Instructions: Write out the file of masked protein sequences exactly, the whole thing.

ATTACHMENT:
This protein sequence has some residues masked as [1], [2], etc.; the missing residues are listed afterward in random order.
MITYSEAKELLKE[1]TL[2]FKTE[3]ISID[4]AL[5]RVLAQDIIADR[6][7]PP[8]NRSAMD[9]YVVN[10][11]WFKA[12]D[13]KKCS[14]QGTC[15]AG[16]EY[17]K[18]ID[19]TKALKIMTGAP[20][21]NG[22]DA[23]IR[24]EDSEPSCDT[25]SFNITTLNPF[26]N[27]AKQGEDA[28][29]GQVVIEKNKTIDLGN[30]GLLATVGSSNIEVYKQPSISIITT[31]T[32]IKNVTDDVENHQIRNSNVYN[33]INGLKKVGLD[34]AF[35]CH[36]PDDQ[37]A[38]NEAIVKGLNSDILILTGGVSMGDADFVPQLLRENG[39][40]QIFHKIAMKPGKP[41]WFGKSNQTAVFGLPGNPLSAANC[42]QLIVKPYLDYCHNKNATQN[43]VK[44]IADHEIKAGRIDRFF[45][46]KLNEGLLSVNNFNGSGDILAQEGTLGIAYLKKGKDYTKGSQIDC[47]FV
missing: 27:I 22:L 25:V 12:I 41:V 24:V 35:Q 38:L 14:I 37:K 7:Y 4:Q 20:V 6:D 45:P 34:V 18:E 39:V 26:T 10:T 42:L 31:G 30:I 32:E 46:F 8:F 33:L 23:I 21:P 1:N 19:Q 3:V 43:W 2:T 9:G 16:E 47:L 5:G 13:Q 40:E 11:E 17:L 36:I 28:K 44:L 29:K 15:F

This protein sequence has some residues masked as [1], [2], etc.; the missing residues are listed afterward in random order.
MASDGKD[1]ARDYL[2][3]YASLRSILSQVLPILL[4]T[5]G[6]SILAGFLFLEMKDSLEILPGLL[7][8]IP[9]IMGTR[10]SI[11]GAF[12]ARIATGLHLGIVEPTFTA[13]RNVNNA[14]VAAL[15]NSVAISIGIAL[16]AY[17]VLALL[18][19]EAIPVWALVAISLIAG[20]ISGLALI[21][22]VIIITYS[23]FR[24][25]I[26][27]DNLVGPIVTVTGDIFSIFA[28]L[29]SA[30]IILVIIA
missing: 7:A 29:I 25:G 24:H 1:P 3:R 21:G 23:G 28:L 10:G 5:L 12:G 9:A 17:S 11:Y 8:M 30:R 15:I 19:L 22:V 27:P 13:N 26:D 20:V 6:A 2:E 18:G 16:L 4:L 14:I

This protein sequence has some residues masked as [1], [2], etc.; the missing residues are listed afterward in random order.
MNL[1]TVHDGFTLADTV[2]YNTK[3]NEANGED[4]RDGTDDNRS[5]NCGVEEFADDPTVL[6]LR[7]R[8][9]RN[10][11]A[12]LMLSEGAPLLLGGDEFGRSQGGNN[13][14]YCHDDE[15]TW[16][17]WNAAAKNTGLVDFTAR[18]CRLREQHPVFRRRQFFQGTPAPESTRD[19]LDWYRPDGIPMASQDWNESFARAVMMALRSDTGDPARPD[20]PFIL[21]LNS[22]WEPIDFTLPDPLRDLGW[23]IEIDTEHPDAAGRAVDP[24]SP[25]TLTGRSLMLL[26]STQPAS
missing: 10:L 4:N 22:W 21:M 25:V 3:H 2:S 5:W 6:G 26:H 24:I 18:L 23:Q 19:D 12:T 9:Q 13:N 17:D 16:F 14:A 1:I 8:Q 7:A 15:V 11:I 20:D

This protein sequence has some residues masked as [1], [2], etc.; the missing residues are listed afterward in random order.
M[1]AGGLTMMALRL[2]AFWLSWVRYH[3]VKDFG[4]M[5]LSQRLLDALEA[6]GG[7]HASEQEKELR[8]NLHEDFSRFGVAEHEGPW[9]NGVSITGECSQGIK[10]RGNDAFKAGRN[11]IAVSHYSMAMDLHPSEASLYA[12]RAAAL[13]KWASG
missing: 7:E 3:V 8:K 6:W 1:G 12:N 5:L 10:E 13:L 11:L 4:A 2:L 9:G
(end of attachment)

This protein sequence has some residues masked as [1], [2], etc.; the missing residues are listed afterward in random order.
MITYSEAKELLKE[1]TL[2]FKTE[3]ISID[4]AL[5]RVLAQDIIADR[6][7]PP[8]NRSAMD[9]YVVN[10][11]WFKA[12]D[13]KKCS[14]QGTC[15]AG[16]EY[17]K[18]ID[19]TKALKIMTGAP[20][21]NG[22]DA[23]IR[24]EDSEPSCDT[25]SFNITTLNPF[26]N[27]AKQGEDA[28][29]GQVVIEKNKTIDLGN[30]GLLATVGSSNIEVYKQPSISIITT[31]T[32]IKNVTDDVENHQIRNSNVYN[33]INGLKKVGLD[34]AF[35]CH[36]PDDQ[37]A[38]NEAIVKGLNSDILILTGGVSMGDADFVPQLLRENG[39][40]QIFHKIAMKPGKP[41]WFGKSNQTAVFGLPGNPLSAANC[42]QLIVKPYLDYCHNKNATQN[43]VK[44]IADHEIKAGRIDRFF[45][46]KLNEGLLSVNNFNGSGDILAQEGTLGIAYLKKGKDYTKGSQIDC[47]FV
missing: 27:I 22:L 25:V 12:I 41:V 24:V 35:Q 38:L 14:I 37:K 7:Y 4:Q 20:V 6:D 45:P 34:V 18:E 39:V 26:T 10:T 42:L 31:G 30:I 32:E 46:F 8:F 33:L 23:I 21:P 1:N 19:Q 3:V 43:W 2:T 9:G 16:E 47:L 5:G 13:Q 40:E 11:E 17:L 36:I 28:K 44:L 29:K 15:F

This protein sequence has some residues masked as [1], [2], etc.; the missing residues are listed afterward in random order.
MASDGKD[1]ARDYL[2][3]YASLRSILSQVLPILL[4]T[5]G[6]SILAGFLFLEMKDSLEILPGLL[7][8]IP[9]IMGTR[10]SI[11]GAF[12]ARIATGLHLGIVEPTFTA[13]RNVNNA[14]VAAL[15]NSVAISIGIAL[16]AY[17]VLALL[18][19]EAIPVWALVAISLIAG[20]ISGLALI[21][22]VIIITYS[23]FR[24][25]I[26][27]DNLVGPIVTVTGDIFSIFA[28]L[29]SA[30]IILVIIA
missing: 7:A 29:I 25:G 24:H 1:P 3:R 21:G 23:G 28:L 10:G 5:L 12:G 9:A 17:S 11:Y 8:M 30:R 15:I 19:L 22:V 27:P 13:N 26:D 20:V 6:A 2:E 18:G 16:L 4:L 14:I

This protein sequence has some residues masked as [1], [2], etc.; the missing residues are listed afterward in random order.
MNL[1]TVHDGFTLADTV[2]YNTK[3]NEANGED[4]RDGTDDNRS[5]NCGVEEFADDPTVL[6]LR[7]R[8][9]RN[10][11]A[12]LMLSEGAPLLLGGDEFGRSQGGNN[13][14]YCHDDE[15]TW[16][17]WNAAAKNTGLVDFTAR[18]CRLREQHPVFRRRQFFQGTPAPESTRD[19]LDWYRPDGIPMASQDWNESFARAVMMALRSDTGDPARPD[20]PFIL[21]LNS[22]WEPIDFTLPDPLRDLGW[23]IEIDTEHPDAAGRAVDP[24]SP[25]TLTGRSLMLL[26]STQPAS
missing: 10:L 4:N 22:W 21:M 25:V 3:H 2:S 5:W 6:G 26:H 24:I 18:L 23:Q 19:D 12:T 9:Q 13:N 17:D 16:F 14:A 1:I 8:Q 7:A 15:V 11:I 20:D

This protein sequence has some residues masked as [1], [2], etc.; the missing residues are listed afterward in random order.
M[1]AGGLTMMALRL[2]AFWLSWVRYH[3]VKDFG[4]M[5]LSQRLLDALEA[6]GG[7]HASEQEKELR[8]NLHEDFSRFGVAEHEGPW[9]NGVSITGECSQGIK[10]RGNDAFKAGRN[11]IAVSHYSMAMDLHPSEASLYA[12]RAAAL[13]KWASG
missing: 7:E 3:V 8:K 6:W 1:G 12:N 5:L 10:E 13:L 11:L 4:A 2:L 9:G